The stares it draws are legitimate, few have seen a set in the wild. I happened to come by a pair because a gracious Frenchman wanted to bring more wine back home. The Wild Enduro tires from Michelin are fast becoming one of the winningest first-generation tires ever, having won every single EWS round in 2018 under Sam Hill, as well as the 2018 NZ Enduro and Trans NZ events piloted by the Frenchman from just above, the one and only Jerome Clementz.
It was while we were at the NZ Enduro that Jerome and I ended up chatting about the bike claws he was running for the event. I happen to comment that I thought they looked similar to Schwalbe’s Magic Mary tire, to which he laughed in surprise, saying that he’d asked Michelin to design some rubber with the bite of a Mary, but something which rolled/pedaled more efficiently. It turns out as well, that Sam Hill saw the prototypes during the 2017 EWS season, and just from seeing them, sought out the tires for 2018. Game recognize game!
During the conversation, I asked about the tire’s availability, as they weren’t quite for purchase at the time; Jerome then told me he’d be happy to get me a set to try if I was interested…oh, hell yeah, I was interested! In my mind though, I thought he would get someone to send me some in the mail. Instead, I went outside after breakfast the next day and a fresh set was sitting on my saddle, like a big ol’ coiled up snake. Yeehaw! I profusely gave my thanks for the rad hook up, to which Jerome simply joked, “Now I can bring more New Zealand wine home!”. Legend.
On The Trail
I waited until I was back home in the US to give the gnartire its first day in the dirt. The set got mounted to a Novatec Diablo wheelset on my Transition Scout. For those who don’t know me, every bike is a DH bike, it just doesn’t know it yet – so my “XC” bike is built a little aggressively to say the least!
The first outing proved interesting, as I didn’t quite have the PSI dialed in, but I could feel the potential for the tire was lingering just a breath away. Figuring out that the tire preferred to be near or under 28 PSI (I ran about that in the rear and 25-27 PSI in the front) found me and the Scout pushing the limits of speed on the local ribbons very quickly. A high-volume 2.4-inch tire with front and rear specific tread, the Wild Enduro is very much a race-bred design. Big, chunky side knobs and aggressively shaped but low profile center tread keeps the wheels turning a little more easily while still clawing away for traction when cornering.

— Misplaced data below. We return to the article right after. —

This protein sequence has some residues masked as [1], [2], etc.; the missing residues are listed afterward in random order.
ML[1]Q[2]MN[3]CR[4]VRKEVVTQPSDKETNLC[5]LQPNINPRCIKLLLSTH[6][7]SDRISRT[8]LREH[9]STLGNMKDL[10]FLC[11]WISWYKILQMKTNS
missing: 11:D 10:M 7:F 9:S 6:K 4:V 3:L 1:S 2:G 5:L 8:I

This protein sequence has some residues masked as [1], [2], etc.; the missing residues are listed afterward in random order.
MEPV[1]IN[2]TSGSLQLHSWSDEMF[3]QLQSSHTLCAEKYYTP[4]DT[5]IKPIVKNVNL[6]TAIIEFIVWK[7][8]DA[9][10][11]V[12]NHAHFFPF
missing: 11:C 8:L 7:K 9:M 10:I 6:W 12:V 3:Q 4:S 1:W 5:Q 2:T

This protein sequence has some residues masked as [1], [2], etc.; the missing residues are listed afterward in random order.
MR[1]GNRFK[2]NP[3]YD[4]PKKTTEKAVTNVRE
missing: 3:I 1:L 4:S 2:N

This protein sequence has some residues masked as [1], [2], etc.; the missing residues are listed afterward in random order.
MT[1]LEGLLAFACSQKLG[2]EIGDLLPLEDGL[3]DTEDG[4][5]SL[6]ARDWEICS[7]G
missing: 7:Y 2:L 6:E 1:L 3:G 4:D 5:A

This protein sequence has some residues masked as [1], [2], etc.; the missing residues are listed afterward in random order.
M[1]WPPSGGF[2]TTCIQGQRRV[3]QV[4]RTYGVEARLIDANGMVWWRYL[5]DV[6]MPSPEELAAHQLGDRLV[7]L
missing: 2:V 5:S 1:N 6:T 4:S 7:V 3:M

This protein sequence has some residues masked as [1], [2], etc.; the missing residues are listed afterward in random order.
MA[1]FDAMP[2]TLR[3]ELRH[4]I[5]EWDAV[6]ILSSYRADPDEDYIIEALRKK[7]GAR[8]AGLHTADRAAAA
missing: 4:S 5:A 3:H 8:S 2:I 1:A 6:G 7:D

New England has a large variety of terrain to ride, so I was able to give the race-blooded rubber a proper thrashing. From fresh brown pow and roots, to rocks and hard pack, the bases were covered. Keeping in mind that these tires have been designed for racing where tracks get turned up by hundreds of riders, it makes sense that the Wild Enduro would excel ridiculously well is fresh, loose, loamy, and wild trail conditions; “Hero Tread” comes to mind as a moniker.
The stiffer casing with a high-grip rubber compound inspires when speeds are fast and the terrain is rough. Being that the tire isn’t aimed at bike parks and machine-built trails, the widely spaced side knobs can get a little jittery on dry, dusty hardpack aka “flow trails” or the kind of run that develops a “blue groove” and doesn’t have proper berms. Such an aggressive tire doesn’t belong in the bike park anyways unless you only ride pirate tracks you and your buddies built because everything got sanitized and glazed over with a healthy dose of machinery.
In the wet, the tire can get a little dancey on roots and rocks, but it’s more of a character thing than a flaw – the tire is still happy to shred, just give the valve a press or two to drop the pressure a bit. Being so stiff, the Wild Enduro can actually work as hoped with less air on any day, and when it gets wet, going even lower will be just fine. On a whole, the tire set is really predictable. I am reminded of the original High Roller tire from Maxxis, which had all the grip you need up to a very specific point…after which you were sliding, but in a very manageable manner. You can feel the edge of the tires, so you know when the point of no return is happening. Once the hard edge is lost, the drifting characteristics are easy to control, so for the rider who likes to ride loose and smudge turns, the Wild Enduro will deliver with the Wild, but save you with the Enduro-bred pattern and keep you on the trail.
Ride Stats and Assessment
115 miles of trails shredded.
17,320 ft of climbing hammered.
Durability 5/5 – Only just starting to look worn, excellent for a soft-compound tire.
Grip 4/5 – A little skittish on hardpack, specifically non-banked corners.
Rolling 4/5 – Not a PITA to liaison on pavement or fire roads, while still shredding.
Weight 3/5 – They are not light, but they ride with confidence.
Overall 🤙🤙🤙🤙🤙 /🖐 It is performance-minded and inspires confidence.
When it all comes down to hitting the “Purchase” button, should you? I say yes! The Wild Enduro is a fantastic pattern that excels in almost everything. If you climb-to-descend, the lighter-rolling design with the aggressive pattern will be on point. For those who ride hand-built, natural trails and really like to push hard in corners/on the gravity-fed portions, you too shall rejoice. Should you be of the bike park ilk, someone who prefers groomed corners and jumps, with maybe some off-piste action or some less-wild woods riding, I’d suggest one of the many other options out there. The Wild Enduro is meant to be out in the natural and hard-to-tame beauty of rugged racetracks, hand-tool-created singletrack, and off-Strava-locals-only secret stashes.
Front Tire Spec
3×60 TPI Casing
980g in 27.5
Rear Tire Spec
3×33 TPI Casing
1090g in 27.5
EDITOR’S NOTE: This is unpaid for, an independent review of a product.